A few painful truths

We are overlooking some very painful truths primarily for short term gain. As I chatted with staff members for several US Senators, I found myself saying “you sound like a young person; you do realize we are leaving this problem for you?” I hope they start thinking more about what I said because of what we are ignoring.

The reason for my question is Congress has passed one Tax bill and is debating another that will increase our $20.5 trillion debt by at least $1.5 trillion. Yet, not only are we ignoring the $20.5 trillion debt, we are ignoring that the Congressional Budget Office projects that figure to grow by $10 trillion without the Tax bill impact. So, in 2027, the debt could be $32 trillion if the Tax bill is signed into law. This is beyond poor stewardship – it is malfeasance. We would be screwing those young staffers I spoke with.

Unfortunately, there is more. Our leadership has decided to make the US the only country in the world to not support the Paris Climate Change Accord. Not only are we denying hard truths and overwhelming scientific evidence, we are shooting ourselves and planet in the foot. Renewable energy is passed the tipping point and we risk getting left behind as other nations invest in Innovation for the new economy. Fortunately, cities, states and businesses are carrying the banner dropped by our leadership, who is being relegated to the kids table at Thanksgiving. At the next post-Paris event, the US may not be invited at all. If we don’t deal more decisively with climate change, we will be screwing those young staffers and their children.

A final issue to mention, but not the final problem we are ignoring, is the US is retrenching from our global leadership role to the delight of China and Russia and chagrin of our western allies. The President gave a speech in Vietnam this month similar to the one made in Davos earlier in the year. America will retrench to a nationalistic country seeking bilateral agreements. On each occasion, his speech was followed by Xi Jingping who gave the global leadership speech the US normally gives. What our President fails to understand is globalization lifts all boats and our economy benefits more than if we look to maximize only our share. This concept has been called the “Nash Equilibrium” in honor of the Nobel Economics prize winner who developed it, John Nash. If we retrench, we will be harming our future growth and screwing those young staffers.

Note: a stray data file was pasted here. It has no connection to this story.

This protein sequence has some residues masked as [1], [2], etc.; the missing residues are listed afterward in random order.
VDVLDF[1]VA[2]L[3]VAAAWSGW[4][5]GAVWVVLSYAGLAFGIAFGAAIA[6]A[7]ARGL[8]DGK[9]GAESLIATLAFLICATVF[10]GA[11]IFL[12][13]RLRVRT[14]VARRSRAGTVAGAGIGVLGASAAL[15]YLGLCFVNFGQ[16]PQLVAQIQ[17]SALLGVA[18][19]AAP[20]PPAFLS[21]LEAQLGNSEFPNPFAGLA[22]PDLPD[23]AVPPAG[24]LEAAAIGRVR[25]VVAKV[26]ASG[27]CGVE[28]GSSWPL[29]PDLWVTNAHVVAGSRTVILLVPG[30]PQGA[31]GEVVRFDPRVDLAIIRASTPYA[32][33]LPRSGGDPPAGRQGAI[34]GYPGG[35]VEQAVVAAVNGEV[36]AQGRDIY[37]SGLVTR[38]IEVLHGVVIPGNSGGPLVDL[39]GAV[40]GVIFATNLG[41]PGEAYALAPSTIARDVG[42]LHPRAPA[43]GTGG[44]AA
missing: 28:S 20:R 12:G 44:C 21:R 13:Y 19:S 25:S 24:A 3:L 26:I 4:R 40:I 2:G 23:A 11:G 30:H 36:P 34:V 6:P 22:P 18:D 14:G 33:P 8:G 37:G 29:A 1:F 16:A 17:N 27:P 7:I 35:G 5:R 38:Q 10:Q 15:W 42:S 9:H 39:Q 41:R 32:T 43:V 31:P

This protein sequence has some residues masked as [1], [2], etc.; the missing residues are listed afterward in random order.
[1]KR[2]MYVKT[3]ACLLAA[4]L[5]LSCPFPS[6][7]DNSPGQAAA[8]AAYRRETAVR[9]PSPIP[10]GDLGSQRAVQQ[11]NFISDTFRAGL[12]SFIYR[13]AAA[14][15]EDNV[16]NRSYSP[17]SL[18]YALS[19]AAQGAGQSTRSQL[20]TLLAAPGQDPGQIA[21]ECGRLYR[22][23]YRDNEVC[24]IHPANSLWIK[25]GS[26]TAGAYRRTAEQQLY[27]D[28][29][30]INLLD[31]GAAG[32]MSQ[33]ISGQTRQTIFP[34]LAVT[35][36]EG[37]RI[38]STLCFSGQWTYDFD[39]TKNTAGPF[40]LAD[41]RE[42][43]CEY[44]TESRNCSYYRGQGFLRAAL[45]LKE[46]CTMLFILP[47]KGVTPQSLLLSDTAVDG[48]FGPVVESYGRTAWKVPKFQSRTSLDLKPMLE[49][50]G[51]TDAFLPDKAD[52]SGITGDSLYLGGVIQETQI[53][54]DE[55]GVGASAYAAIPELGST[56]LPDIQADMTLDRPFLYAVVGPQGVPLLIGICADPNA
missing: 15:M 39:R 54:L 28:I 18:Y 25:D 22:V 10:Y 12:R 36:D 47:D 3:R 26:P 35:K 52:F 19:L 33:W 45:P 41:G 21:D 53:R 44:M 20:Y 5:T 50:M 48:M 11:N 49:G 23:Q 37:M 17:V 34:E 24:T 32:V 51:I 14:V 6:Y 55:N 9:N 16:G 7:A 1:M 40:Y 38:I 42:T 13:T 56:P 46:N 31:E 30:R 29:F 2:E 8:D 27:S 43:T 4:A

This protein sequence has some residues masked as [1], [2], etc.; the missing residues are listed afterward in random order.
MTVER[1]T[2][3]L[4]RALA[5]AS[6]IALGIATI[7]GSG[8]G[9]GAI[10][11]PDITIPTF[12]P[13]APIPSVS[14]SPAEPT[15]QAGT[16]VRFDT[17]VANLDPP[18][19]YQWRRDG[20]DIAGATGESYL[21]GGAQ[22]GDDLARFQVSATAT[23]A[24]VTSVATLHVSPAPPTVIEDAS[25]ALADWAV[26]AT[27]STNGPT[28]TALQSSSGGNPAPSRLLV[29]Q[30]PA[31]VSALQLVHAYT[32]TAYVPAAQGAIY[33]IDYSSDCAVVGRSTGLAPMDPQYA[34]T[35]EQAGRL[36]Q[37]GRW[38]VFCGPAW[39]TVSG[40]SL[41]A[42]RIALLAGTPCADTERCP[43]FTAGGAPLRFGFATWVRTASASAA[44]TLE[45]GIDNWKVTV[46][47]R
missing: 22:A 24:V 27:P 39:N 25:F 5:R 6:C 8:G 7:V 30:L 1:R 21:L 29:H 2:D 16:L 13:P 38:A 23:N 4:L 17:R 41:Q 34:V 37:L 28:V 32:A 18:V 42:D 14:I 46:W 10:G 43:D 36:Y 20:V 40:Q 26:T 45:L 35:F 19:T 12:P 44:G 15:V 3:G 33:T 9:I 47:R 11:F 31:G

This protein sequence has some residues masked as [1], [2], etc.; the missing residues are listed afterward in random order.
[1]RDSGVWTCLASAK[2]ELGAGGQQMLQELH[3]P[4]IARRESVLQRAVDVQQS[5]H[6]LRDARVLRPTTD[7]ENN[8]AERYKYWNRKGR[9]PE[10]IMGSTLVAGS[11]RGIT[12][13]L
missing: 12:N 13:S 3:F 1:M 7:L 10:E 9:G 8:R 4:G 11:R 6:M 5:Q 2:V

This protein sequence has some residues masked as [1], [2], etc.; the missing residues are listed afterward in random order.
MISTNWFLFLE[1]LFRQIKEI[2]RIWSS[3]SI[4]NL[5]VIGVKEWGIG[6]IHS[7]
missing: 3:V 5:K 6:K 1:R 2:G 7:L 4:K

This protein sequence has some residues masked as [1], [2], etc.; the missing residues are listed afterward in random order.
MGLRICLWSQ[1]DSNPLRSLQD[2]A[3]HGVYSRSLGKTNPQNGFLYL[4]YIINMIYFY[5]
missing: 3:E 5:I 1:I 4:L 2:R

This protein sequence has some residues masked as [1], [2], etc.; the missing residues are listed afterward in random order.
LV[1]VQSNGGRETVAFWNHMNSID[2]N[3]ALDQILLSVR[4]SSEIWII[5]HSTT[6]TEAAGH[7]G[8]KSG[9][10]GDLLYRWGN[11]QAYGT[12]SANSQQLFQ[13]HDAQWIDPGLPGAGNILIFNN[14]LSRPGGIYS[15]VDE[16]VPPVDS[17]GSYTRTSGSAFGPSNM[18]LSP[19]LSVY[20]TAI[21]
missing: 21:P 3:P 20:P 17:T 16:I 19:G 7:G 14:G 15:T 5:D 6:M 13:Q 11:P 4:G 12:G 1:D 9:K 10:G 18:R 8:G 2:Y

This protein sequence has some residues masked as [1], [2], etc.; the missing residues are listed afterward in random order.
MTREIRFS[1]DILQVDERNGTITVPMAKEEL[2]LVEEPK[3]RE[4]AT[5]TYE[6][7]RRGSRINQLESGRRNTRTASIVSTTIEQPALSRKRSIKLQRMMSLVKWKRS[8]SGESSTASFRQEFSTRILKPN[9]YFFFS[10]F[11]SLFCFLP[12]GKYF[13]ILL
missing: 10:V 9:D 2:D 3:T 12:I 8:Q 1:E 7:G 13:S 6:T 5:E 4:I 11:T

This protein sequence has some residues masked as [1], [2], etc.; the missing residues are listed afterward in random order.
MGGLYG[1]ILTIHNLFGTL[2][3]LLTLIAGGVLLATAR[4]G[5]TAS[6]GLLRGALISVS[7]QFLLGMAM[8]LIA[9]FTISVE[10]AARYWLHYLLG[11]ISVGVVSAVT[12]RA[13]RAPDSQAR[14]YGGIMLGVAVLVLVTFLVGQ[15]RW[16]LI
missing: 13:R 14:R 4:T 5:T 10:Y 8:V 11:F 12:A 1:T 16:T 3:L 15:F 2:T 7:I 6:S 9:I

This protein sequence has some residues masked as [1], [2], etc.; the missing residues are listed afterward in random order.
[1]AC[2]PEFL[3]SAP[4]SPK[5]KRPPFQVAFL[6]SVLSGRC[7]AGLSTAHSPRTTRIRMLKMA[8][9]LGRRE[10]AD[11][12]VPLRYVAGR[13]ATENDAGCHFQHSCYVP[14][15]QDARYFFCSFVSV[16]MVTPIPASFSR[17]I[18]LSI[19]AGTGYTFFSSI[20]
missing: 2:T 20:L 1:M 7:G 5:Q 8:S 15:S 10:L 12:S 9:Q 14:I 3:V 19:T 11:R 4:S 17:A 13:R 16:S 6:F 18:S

As I mention, these are not the only things we are ignoring – poverty, job losses due to technology advances, healthcare costs, environmental degradation, infrastructure, better gun control, etc. Yet, should we not alter our path set by these leaders, this path will be defined in the future as the period when the US gave up its global leadership role. And, the world will be a lesser place because of it. Sadly, I have witnessed these words spoken by more than a few global financial and security experts.

 

 

Try building your cars in the US – what a great idea

During his visit to Japan, the US President came upon a sudden revelation. He said “Try building your cars in the United States instead of shipping them over.” What a great idea! The nice part is Japan automakers are already building cars in Tennessee (Nissan), Ohio (Honda) and Kentucky (Toyota). Last time I checked, those three states are part of the US.

What sometimes gets lost in his bluster, demonization and excessive tweeting is a man who is not steeped in history, geography or current events. Nor, as folks who work with him have said, does he shows much interest in learning or doing homework to make himself more aware. So, we must live with John Belushi’s less-studious character in the movie “Animal House,” when he spoke of the “Germans bombing Pearl Harbor,” as our President.

How should Japan Prime Minister Shinzo Abe react to such an uninformed statement by our President? I wonder if he looked at an adviser and nonverbally conveyed “really?” Does the US President know BMWs are made in South Carolina, Volkswagens are made in Tennessee and Mercedes and Hyundais are made in Alabama, e.g.?

When we talk about global trade and jobs, we cannot overlook what these foreign companies and many others are doing here. They are employing American workers. The focus tends to look only at jobs lost and not jobs gained by global trade. That inappropriately simplifies the issue and leads to wrong conclusions.

Global trade increases the economic pie, especially when the global needs are nurtured. That is a key premise of the Nash Equilibrium which won a Nobel Prize for its creator John Nash. Yes, we need to be mindful of jobs lost and provide restorative action. This could range from retraining to recruiting new businesses or looking for trade-offs. The same strategy holds true with the more significant culprit in job loss, technology advances.

Initially, I thought the now President was over-simplifying things to sell his messiah-like message. Only I can solve your problems, believe me, he has said in numbers of ways. As award winning author Thomas Friedman said about the President, “He has no second paragraph.” The sad truth is the President has no second paragraph because he may not know what comes next.

A President does not need to know everything – that person cannot possibly fulfill that mission. But, we must have one that knows more things than this one does and who does not lie or bluff when he does not. And, if does not know, he need not be afraid of learning.